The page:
Editorial: Conversations on race should be sober, sensible
Rep. John Lewis, D-Ga., was right to moderate his comments comparing Sen. John McCain and his campaign to the late Alabama Gov. George Wallace, a staunch segregationist for much of his political career.
But as is typical of politicians in an era where a president splits hairs over the meaning of the word “is,” both Lewis and McCain have tried to twist the meaning of their words after getting caught stepping over the line.
Lewis, who was in Springfield for the state NAACP’s annual convention over the weekend, launched a broadside on Saturday against McCain and his recent tactics against Sen. Barack Obama, saying McCain was “playing with fire.”
“Sen. McCain and Gov. Palin are sowing the seeds of hatred and division, and there is no need for this hostility in our political discourse,” Lewis said in a written statement.
This page doesn’t disagree with that. We’ve said the rhetoric of the McCain campaign, particularly that of his running mate, Sarah Palin, has gone from simply overheated to inciting hatred against Obama personally.
It seemed that McCain’s campaign could not use “Obama” and “terrorist” in the same sentence enough. One particularly nutty supporter at a rally even suggested that Obama should be killed, one report said.
But Lewis himself stepped over the line by comparing McCain to Wallace.
“During another period, in the not too distant past, there was a governor of the state of Alabama named George Wallace ... Wallace never threw a bomb. He never fired a gun, but he created the climate and the conditions that encouraged vicious attacks against innocent Americans who were simply trying to exercise their constitutional rights,” Lewis said. “Because of this atmosphere of hate, four little girls were killed on Sunday morning when a church was bombed in Birmingham, Ala.”
Lewis knows better. At the time, Wallace tried to pit an entire race against another and used his state’s government to oppress blacks. The rhetoric of McCain’s campaign, while less than subtle, pales in comparison.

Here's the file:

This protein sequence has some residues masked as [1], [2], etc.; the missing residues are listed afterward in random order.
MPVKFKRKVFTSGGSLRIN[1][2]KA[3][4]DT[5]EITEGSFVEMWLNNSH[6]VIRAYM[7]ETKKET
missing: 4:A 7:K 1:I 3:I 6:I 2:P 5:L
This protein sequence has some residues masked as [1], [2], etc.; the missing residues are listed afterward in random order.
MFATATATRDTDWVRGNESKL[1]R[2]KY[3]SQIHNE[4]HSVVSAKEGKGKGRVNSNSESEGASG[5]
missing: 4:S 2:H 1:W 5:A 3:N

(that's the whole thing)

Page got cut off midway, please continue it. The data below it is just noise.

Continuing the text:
On Saturday, McCain denounced Lewis’ statement as a “brazen and baseless attack on my character and the character of the thousands of hard-working Americans who come to our events to cheer.
“The notion that legitimate criticism of Sen. Obama’s record and positions could be compared to Gov. George Wallace, his segregationist policies and the violence he provoked is unacceptable and has no place in this campaign.”
Lewis, an Obama supporter, then claimed that he did not make the comparison.
"I wasn't trying to compare them to Gov. Wallace,” Lewis said Saturday in Springfield. “I was only saying the language that they’re using could be partisan and it could provoke violence.”
It’s the kind of back and forth that makes you marvel at how brazen both sides are at distorting what was said.
Lewis clearly compared Wallace and McCain. But Lewis didn’t want to apologize, so he changed his story.
As for McCain, he knows Lewis was not addressing McCain’s critique of Obama’s positions on the issues. He was attacking rhetoric that could incite a lunatic amongst the thousands of sensible people at McCain’s rallies to do something tragic.
Discussing race is unavoidable in this campaign. Such a conversation should be sensible and sober. Lewis’ initial comments were neither.
And while McCain has started correcting the lies of some of his supporters, only time will tell whether his campaign shifts from vitriolic rhetoric to the honorable tactics the Arizona senator once championed.
Springfield State Journal-Register